GM Shares Soar on Electric-Vehicle Spin-Off Speculation


    (Bloomberg) — General Motors Co. shares continued their climb toward a three-month high after a Deutsche Bank analyst speculated the automaker could spin off its electric-vehicle operations to create more value.

    The stock pared a gain of as much as 3.7% in early trading Tuesday, rising 0.9% to $30.26 as of 10:10 a.m. in New York — the highest level since June 8. That followed a 7.7% jump on Monday, its biggest one-day increase since May. Deutsche Bank’s Emmanuel Rosner wrote in a report the automaker could be worth as much as $93 a share if GM spins out its electric-vehicle business.

    GM has pondered such a move recently, Bloomberg reported earlier this month, reviving an idea first mulled internally two years ago. A spokesman declined to comment beyond referring to remarks Chief Executive Officer Mary Barra made last month.

    When asked about the possibility on a July 31 second-quarter earnings call, CEO Barra didn’t dismiss the idea, saying “nothing is off the table,” though the company has said nothing about preparing for it.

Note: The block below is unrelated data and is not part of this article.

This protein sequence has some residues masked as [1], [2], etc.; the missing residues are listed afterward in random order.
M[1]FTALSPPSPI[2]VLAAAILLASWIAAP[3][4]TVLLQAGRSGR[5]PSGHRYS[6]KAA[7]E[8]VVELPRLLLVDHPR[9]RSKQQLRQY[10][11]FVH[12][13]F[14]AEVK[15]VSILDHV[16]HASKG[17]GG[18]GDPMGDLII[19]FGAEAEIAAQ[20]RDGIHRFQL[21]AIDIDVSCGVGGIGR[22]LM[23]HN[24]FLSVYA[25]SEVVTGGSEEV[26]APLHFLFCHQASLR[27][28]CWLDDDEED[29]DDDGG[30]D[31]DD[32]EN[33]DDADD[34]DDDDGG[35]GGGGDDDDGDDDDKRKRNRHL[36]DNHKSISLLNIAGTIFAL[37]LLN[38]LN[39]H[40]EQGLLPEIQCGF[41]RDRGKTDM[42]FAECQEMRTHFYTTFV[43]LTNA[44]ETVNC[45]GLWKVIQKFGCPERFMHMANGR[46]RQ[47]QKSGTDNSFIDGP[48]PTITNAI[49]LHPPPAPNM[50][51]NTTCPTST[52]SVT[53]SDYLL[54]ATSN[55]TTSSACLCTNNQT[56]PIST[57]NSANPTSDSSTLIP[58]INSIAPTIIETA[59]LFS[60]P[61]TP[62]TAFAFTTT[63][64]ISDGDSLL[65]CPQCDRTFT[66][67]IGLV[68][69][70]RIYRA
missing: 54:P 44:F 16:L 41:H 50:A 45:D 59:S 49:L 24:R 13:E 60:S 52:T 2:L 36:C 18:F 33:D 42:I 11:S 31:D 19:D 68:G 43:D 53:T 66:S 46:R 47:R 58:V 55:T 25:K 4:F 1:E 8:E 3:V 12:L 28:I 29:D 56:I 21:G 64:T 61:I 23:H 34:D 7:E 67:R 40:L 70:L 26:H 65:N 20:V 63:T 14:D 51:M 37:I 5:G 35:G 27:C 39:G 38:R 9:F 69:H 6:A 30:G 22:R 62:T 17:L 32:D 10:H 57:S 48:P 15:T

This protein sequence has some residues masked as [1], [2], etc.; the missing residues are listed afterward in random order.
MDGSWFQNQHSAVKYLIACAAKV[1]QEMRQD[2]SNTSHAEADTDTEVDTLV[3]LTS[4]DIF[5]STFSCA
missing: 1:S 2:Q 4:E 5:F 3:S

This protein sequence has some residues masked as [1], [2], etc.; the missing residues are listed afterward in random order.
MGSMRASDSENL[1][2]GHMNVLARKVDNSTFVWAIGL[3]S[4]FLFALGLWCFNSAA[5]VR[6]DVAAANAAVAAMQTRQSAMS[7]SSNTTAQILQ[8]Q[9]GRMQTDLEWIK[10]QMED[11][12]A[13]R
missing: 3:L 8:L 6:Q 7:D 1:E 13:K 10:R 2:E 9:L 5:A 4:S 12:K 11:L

GM does plan to sell more than 20 EV models around 2023. That business could be spun off for $20 billion and eventually be worth as much as $100 billion, Deutsche Bank’s Rosner said. GM’s core business selling gasoline-powered sport utility vehicles and pickup trucks is generating cash but viewed as being in long-term decline and is less exciting to investors than the company’s electric-car plans, he wrote.

    Despite the share gains this week, the Detroit-based automaker’s stock is down about 17% so far this year while all-electric rival Tesla Inc.’s value is eight times that of GM. By spinning off its EV business, GM could get the kind of momentum enjoyed by Tesla and a handful of startups that have lured capital despite their having no vehicles on the market.

    Battery-powered cars have caught the imagination of investors in recent weeks, sending shares of Tesla to successive record levels and boosting the value of electric startups such as Nikola Inc., Fisker Inc. and Lordstown Motors Corp., all of which took a fast track chasing public listings after being acquired by special purpose acquisition companies.

    (Updates second paragraph with Tuesday share trading. An earlier version of this story was corrected to state shares closed at an almost three-month high)


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